Dr. Robert L. Johnson is not only the first African American to lead two medical schools, he is the only person to do so. After serving as interim dean for six years at Rutgers New Jersey Medical School (NJMS), Johnson became permanent dean in 2011. Johnson was appointed interim dean of Rutgers Robert Wood Johnson Medical School in January 2019.
In recognition of Black History Month, Johnson is speaking out on the keys to his success and addressing the shortage of Black men in medicine.
“I fully understand that, in my presence, I represent the two schools; but I also represent my race,” said Johnson. “In a lot of the places where I work, I am often the only Black person in the room.”
Further expanding on this observation, Johnson adds, “That is the reality. But then I have to push forward from there. I cannot let that awareness hold me back. I’ve always viewed it as a positive.”
According to a 2015 study by the AAMC, the number of Black male applicants for medical school had not increased in the 36 years between 1978 and 2014 when applications were 1,410 and 1,337.
“It’s a long-term problem for various reasons,” said Johnson. “The shortage of Black men in medicine cannot be solved at the medical school level. It has to be addressed in high school and college.”
Underrepresented minorities made up 23% of NJMS’s enrollment in 2017-2018. That number decreased to 22% in 2019-2020. Johnson graduated from the school in 1972.
“Academic institutions in the U.S. often have long and complicated histories. In this country, it was our blood, sweat, and tears that built many of these great institutions.”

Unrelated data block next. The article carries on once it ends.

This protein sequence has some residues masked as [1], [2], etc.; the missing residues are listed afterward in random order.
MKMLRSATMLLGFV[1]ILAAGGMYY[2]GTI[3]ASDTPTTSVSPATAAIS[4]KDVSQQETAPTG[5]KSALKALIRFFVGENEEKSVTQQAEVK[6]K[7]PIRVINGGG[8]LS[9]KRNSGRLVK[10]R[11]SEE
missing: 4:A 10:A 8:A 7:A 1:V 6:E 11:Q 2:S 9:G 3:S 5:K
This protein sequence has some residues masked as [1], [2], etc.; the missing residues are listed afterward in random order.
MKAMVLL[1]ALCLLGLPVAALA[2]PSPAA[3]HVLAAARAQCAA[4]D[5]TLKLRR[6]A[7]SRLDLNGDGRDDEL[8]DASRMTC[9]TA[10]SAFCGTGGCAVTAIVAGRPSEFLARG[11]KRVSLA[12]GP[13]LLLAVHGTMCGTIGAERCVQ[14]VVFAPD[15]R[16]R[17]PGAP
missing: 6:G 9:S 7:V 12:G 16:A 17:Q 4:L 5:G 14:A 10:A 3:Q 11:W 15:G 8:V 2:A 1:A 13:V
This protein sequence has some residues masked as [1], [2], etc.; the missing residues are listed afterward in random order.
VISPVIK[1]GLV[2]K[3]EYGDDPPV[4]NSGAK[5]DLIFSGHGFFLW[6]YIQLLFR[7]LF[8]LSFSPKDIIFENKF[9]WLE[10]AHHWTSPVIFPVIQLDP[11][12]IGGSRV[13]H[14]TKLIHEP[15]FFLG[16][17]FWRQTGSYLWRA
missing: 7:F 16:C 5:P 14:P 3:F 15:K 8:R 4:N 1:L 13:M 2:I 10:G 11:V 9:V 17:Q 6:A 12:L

A lack of overall diversity in the medical field has been a topic of discussion in New Jersey when it comes to racial disparities in maternal health. Black women in the state are five times more likely than white women to die from childbirth-related complications, and New Jersey’s urban centers like, Newark, Trenton, and Paterson have the worst outcomes.
New Jersey’s First Lady, Tammy Murphy, recently announced the partnership between the Murphy administration, the Nicholson Foundation, and the Community Health Acceleration Partnership to develop a comprehensive, statewide maternal and infant health strategic plan aimed at reducing the maternal mortality rate by 50%.
“The mortality numbers for pregnant women in New Jersey were shameful to say the least. Compacting that with the fact that more Black women do not survive pregnancy and have complications than any other group of women in the state and around the country,” said Assemblywoman Shavonda Sumter. “Our work in this last legislative session put this issue at the forefront of our policy initiative as it should be.”